Researchers at the University of North Carolina at Chapel Hill have developed a procedure that tracks the breakdown in DNA chromosomes, a step they say could lead to future therapeutic treatments to repair the damage.

“This is the first paper that distinguishes breaks in chromosomes versus breaks in DNA,” said Kerry Bloom, a professor of biology. “Chromosomal breaks are important in many diseases that stem from chromosomal translocation, in which genes get switched around.

“Our new system allows for visualizing DNA ends at the site of a double-stranded break in living cells. We showed that a protein complex we call RMX holds broken ends of DNA together and counteracts forces that can be destructive to damaged chromosomes.”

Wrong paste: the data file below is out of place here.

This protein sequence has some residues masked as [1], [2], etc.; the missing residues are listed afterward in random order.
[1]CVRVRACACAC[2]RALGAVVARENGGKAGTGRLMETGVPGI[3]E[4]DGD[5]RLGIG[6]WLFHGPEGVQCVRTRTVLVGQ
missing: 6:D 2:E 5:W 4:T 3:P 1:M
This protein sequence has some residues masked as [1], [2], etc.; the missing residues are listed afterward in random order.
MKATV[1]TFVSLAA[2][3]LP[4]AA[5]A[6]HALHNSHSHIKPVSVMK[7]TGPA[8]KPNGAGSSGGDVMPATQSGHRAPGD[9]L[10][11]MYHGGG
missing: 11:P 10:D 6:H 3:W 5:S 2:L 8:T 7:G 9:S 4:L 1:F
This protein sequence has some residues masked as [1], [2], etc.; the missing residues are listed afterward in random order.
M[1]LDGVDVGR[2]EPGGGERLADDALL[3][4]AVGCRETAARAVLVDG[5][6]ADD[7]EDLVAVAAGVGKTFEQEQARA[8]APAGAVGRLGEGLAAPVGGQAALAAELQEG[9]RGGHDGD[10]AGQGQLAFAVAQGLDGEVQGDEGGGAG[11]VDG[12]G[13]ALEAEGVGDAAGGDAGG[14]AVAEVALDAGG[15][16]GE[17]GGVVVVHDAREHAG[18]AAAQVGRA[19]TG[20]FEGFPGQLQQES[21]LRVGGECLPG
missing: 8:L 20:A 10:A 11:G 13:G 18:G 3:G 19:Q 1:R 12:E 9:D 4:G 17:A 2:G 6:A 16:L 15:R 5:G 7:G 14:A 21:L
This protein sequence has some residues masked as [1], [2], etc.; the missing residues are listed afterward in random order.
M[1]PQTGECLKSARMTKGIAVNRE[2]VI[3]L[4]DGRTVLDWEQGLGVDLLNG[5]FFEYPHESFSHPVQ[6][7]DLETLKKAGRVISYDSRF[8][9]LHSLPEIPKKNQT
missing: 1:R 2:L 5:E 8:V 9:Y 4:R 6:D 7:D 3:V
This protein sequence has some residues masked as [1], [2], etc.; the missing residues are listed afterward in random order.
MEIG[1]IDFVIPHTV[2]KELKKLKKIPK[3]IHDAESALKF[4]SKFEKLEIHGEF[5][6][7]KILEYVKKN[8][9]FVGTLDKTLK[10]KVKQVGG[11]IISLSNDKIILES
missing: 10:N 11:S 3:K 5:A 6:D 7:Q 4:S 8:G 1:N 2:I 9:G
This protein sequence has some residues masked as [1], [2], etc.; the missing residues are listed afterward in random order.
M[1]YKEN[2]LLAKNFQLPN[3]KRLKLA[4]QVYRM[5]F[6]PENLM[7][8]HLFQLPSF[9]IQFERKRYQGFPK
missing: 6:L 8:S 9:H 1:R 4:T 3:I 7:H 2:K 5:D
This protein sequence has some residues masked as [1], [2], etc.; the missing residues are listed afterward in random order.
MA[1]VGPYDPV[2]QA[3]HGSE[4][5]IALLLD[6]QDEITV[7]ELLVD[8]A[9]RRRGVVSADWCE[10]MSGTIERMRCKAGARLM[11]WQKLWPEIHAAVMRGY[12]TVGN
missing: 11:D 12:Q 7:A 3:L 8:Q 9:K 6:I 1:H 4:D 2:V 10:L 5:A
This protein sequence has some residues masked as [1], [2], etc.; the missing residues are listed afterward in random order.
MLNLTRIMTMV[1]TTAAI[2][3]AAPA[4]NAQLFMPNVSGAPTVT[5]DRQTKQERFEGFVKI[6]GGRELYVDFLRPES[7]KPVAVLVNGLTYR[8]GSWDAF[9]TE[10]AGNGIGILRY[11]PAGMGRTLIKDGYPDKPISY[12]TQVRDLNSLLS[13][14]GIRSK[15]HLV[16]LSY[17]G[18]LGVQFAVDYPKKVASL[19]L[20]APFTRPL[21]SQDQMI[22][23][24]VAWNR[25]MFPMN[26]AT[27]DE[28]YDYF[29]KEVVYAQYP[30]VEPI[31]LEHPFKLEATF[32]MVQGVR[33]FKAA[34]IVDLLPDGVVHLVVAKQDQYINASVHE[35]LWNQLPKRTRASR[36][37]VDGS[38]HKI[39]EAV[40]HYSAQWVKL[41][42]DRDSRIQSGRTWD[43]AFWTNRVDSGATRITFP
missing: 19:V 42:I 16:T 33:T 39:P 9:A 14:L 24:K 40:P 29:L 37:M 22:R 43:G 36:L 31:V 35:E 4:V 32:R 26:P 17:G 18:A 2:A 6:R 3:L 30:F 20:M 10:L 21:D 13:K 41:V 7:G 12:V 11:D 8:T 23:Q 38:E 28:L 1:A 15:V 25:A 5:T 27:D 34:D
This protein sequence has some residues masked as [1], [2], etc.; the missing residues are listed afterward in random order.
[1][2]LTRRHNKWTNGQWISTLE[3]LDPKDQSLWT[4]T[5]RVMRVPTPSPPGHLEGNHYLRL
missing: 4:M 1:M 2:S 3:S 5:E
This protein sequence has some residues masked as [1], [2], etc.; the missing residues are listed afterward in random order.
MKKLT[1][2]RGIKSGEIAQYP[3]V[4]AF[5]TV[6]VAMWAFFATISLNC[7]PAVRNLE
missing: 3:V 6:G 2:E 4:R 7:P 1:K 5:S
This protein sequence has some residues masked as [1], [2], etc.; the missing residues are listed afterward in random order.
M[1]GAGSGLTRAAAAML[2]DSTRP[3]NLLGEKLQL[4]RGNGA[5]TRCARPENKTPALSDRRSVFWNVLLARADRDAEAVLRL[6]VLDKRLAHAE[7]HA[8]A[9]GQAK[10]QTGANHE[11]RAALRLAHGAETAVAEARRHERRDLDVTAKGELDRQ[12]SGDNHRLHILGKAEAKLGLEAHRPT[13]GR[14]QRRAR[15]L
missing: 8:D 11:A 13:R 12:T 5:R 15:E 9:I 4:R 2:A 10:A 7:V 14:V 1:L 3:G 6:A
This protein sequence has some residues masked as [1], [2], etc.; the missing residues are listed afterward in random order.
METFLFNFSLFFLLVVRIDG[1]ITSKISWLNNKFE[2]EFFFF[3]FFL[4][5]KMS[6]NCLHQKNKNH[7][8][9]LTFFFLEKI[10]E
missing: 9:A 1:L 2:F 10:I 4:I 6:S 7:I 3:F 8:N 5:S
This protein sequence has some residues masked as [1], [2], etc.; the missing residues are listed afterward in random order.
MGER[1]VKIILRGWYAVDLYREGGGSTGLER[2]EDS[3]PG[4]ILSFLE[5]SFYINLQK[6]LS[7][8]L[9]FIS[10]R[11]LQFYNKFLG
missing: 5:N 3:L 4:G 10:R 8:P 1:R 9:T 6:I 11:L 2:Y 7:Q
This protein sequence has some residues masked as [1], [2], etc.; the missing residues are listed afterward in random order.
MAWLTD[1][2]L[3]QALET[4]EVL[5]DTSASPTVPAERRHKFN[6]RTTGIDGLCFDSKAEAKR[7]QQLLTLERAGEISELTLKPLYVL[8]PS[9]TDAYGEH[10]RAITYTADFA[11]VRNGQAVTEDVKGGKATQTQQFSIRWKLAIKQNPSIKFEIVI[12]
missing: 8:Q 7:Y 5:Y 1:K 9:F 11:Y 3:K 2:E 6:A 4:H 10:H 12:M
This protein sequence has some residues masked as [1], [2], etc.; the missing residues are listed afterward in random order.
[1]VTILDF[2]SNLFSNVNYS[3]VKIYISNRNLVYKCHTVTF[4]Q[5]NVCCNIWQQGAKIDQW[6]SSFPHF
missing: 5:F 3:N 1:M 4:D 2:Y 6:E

Chromosome damage triggers many fatal or debilitating illnesses, including cancer, Bloom said. Bloom is part of the Lineberger Comprehensive Cancer Center staff.

“In the course of this work, we discovered that when breaks occur in either one or both strands of DNA, which is a complex, double-stranded, helical molecule, the chromosomes do not fragment,” Bloom said. “Proteins are recruited very quickly to the sites of DNA damage, and they keep the chromosome intact. This was hypothesized but never shown before. We also identified some of those specific proteins.”

The research is reported in the new issue of Current Biology.
Also involved in the research was Kirill Lobachev, formerly of the National Institute of Environmental Health Sciences’ Laboratory of Molecular Genetics who works at the Georgia Institute of Technology; biology graduate students Eric Vitriol of UNC and Jennifer Stemple of the University of Southern California; and Michael Resnick of National Institute of Environmental Health Sciences. Vitriol and Stemple were UNC undergraduates.

The research was funded by the National Institutes of Health and the U.S. Department of Energy.